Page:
Thursday, January 29, 2015

Finding a job in Montpellier

From Vox Europ
As co-Ambassador of the Montpellier branch of InterNations, I often get messages from people wanting information about finding a job in Montpellier. They may have a French boyfriend, or have just finished their studies, or are seeking a new life in the sun.

I'm reticent about giving out this sort of information as
1) I'm not sure people want to hear the truth
2) The truth goes against the rose-tinted glasses outlook
3) I don't want to lull anyone into a false sense of security.

The truth is, and this the case for the whole of France, unemployment has reached epic proportions. Over 6 million people are  unemployed in all categories. Six million! It's a national scandal, but one we don't hear about on the news because the media only ever talk about the unemployed of category A (those with no paid activity) who number 'just' 3.5 million.

Furthermore, if you don't have a French qualification, you will have a hard (if not impossible) time finding a job, especially if you barely speak French.

So which sectors are recruiting? According to INSEE, eight million boomers will be retiring by 2020, so you'd think that this would liberate a whole lot of jobs seeing as this number represents 31% of the active population. Not all of the outgoing staff will be replaced though what with improvements in technology, business restructuring, and the rise of robots in the workplace.

The three main sectors that will be recruiting are:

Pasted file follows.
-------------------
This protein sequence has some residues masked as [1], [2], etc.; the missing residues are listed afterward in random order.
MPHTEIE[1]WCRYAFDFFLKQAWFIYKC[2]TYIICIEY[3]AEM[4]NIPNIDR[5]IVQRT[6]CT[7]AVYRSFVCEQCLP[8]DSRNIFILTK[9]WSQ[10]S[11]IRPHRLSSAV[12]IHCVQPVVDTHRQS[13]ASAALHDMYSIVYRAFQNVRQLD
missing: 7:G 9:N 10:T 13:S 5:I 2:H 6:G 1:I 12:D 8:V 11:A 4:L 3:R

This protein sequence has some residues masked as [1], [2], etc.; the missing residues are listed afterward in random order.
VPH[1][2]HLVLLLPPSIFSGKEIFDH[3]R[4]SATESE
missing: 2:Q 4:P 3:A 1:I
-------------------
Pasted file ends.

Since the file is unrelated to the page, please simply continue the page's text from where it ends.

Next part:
1) in-home services (childcare, care of the elderly, cleaners, home maintenance) where it's expected there'll be 159,000 new jobs in the next twelve years. These are jobs paid at the minimum wage, but still require state diplomas.
2) computer engineers
3) sales, where it's expected there'll be nearly 300,000 jobs in the next few years. Friends in the business tell me that there is a high turnover of shop sales staff in the region because it's so difficult finding reliable, honest people...

According to one website, there'll also be jobs in the medical sector (mid-wives, nurses), teachers especially science profs (although good luck with getting a CAPES), and specialists in the building industry (bricklayers, roofers, tilers). Hotels continue to search for (qualified) cooks, waiters, and managers, while import-export companies require drivers, warehouse/logistics people.

Unemployment levels for Languedoc-Roussillon 2012, from Midi Libre
It's very positive to read about job possibilities in the future, but what of the here and now in Montpellier? Unemployment here has been steadily rising over the past few years and currently stands at 14%. The region of Languedoc Roussillon is number two for poverty and unemployment, just behind Reunion Island, which results in some mixed impressions of Montpellier by expat workers.

The economic crisis has led to more French people holidaying in France and, whereas the well-off go to the Cote d'Azur, the working classes come to Montpellier (Palavas, Carnon, etc) which means there is at least seasonal work here.

Some people manage to find jobs teaching English, some have technological skills they can use anywhere, others try to start a business in these tricky economic times. It's particularly difficult to start a business in Montpellier (so I've heard) because the business world here is very incestuous and you have to know the right people in order to get on.

So my response to those who ask for advice is to tell them that it's difficult to find a job in Montpellier, that unemployment is high, and there are lots of foreigners just like them looking for work. If they don't have a French qualification and can't speak much French, they'll have to look for low-paid work at best unless they have some personal contacts.